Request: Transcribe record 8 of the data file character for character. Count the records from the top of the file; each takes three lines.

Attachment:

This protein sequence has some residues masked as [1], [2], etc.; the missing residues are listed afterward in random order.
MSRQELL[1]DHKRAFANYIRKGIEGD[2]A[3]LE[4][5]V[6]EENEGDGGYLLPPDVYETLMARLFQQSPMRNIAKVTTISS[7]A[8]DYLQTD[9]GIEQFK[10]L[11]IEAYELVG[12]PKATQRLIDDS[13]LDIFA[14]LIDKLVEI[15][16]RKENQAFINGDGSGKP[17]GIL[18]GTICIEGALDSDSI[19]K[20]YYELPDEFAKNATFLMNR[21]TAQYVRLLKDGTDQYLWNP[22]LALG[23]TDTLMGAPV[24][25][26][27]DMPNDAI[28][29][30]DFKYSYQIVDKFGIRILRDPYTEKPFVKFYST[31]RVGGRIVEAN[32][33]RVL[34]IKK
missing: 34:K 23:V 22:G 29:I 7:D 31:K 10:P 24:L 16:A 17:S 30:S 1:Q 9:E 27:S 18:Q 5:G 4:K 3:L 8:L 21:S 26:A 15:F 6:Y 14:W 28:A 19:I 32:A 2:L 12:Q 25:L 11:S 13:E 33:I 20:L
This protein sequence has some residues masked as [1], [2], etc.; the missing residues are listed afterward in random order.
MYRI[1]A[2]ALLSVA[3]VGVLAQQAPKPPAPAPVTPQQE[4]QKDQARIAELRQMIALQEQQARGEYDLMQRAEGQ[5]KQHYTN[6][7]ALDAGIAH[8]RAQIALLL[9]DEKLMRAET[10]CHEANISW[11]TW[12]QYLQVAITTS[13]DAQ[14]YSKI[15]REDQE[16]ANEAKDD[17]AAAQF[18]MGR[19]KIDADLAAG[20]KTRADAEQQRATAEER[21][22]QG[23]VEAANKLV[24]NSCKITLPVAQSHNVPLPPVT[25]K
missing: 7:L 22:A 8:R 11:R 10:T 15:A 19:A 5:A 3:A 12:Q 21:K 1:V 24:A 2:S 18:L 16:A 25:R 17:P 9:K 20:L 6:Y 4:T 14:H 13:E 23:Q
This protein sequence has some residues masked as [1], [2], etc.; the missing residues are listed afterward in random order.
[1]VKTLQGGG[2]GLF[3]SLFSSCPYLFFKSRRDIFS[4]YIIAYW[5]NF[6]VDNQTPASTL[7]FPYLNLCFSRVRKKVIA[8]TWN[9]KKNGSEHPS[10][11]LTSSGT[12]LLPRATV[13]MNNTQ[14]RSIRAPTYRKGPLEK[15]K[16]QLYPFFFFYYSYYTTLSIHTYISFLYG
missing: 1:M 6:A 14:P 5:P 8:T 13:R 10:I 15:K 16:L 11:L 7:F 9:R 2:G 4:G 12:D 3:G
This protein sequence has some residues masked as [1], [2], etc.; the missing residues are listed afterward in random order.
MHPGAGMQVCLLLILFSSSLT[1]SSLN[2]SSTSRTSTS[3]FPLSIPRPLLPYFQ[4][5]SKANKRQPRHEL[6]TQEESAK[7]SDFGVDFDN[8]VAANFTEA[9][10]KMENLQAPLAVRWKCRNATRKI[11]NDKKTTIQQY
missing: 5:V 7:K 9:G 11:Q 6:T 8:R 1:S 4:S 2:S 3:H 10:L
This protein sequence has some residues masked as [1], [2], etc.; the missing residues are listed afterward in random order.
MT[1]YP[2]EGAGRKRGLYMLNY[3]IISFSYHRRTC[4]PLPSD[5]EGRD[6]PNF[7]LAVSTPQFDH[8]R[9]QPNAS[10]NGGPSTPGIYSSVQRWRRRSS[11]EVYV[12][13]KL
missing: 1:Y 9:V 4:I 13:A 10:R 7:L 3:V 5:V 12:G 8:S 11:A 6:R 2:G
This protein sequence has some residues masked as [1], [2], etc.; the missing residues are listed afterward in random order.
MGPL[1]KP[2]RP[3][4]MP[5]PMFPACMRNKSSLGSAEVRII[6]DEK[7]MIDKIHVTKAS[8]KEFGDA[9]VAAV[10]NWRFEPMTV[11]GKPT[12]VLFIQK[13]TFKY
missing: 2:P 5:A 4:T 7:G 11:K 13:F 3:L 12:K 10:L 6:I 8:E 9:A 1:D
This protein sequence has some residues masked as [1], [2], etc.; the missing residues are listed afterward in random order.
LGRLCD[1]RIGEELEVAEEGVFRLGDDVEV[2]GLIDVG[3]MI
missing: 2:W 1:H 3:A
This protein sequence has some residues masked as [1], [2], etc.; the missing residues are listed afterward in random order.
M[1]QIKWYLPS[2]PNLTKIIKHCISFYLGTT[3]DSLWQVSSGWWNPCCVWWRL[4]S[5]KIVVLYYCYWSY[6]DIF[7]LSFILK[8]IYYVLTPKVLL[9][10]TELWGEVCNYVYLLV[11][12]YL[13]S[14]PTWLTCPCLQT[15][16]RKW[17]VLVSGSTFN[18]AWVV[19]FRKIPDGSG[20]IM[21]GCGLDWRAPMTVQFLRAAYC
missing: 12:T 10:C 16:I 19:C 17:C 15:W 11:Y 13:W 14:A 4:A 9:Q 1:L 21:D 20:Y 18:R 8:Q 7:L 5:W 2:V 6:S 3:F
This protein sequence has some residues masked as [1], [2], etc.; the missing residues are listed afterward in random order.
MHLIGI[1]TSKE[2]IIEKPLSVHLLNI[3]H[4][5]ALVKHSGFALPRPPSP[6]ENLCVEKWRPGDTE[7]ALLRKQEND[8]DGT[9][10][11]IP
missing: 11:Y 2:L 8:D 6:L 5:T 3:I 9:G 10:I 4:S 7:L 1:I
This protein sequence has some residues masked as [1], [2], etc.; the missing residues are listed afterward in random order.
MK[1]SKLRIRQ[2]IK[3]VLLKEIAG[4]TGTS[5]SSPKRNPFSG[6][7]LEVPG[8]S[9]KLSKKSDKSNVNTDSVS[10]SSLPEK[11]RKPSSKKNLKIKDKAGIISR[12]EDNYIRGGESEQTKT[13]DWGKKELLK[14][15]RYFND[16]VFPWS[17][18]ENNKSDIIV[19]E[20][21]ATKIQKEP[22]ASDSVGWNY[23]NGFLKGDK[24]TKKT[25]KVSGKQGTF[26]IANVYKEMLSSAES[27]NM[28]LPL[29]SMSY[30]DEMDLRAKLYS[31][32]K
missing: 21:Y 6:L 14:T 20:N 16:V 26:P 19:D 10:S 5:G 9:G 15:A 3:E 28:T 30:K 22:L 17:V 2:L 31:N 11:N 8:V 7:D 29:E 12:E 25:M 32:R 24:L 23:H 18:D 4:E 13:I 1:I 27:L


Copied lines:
This protein sequence has some residues masked as [1], [2], etc.; the missing residues are listed afterward in random order.
M[1]QIKWYLPS[2]PNLTKIIKHCISFYLGTT[3]DSLWQVSSGWWNPCCVWWRL[4]S[5]KIVVLYYCYWSY[6]DIF[7]LSFILK[8]IYYVLTPKVLL[9][10]TELWGEVCNYVYLLV[11][12]YL[13]S[14]PTWLTCPCLQT[15][16]RKW[17]VLVSGSTFN[18]AWVV[19]FRKIPDGSG[20]IM[21]GCGLDWRAPMTVQFLRAAYC
missing: 12:T 10:C 16:I 19:C 17:C 15:W 11:Y 13:W 14:A 4:A 9:Q 1:L 21:D 20:Y 18:R 8:Q 7:L 5:W 2:V 6:S 3:F